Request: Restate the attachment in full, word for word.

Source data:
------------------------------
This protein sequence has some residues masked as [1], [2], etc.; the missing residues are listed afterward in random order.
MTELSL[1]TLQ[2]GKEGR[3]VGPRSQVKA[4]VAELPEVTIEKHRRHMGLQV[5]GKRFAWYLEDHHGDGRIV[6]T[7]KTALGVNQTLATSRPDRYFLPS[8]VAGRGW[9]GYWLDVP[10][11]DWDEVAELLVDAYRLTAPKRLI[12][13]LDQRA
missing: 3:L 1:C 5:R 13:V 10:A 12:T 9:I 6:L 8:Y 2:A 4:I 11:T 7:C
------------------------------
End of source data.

This protein sequence has some residues masked as [1], [2], etc.; the missing residues are listed afterward in random order.
MTELSL[1]TLQ[2]GKEGR[3]VGPRSQVKA[4]VAELPEVTIEKHRRHMGLQV[5]GKRFAWYLEDHHGDGRIV[6]T[7]KTALGVNQTLATSRPDRYFLPS[8]VAGRGW[9]GYWLDVP[10][11]DWDEVAELLVDAYRLTAPKRLI[12][13]LDQRA
missing: 3:L 1:C 5:R 13:V 10:A 12:T 9:I 6:L 8:Y 2:A 4:I 11:T 7:C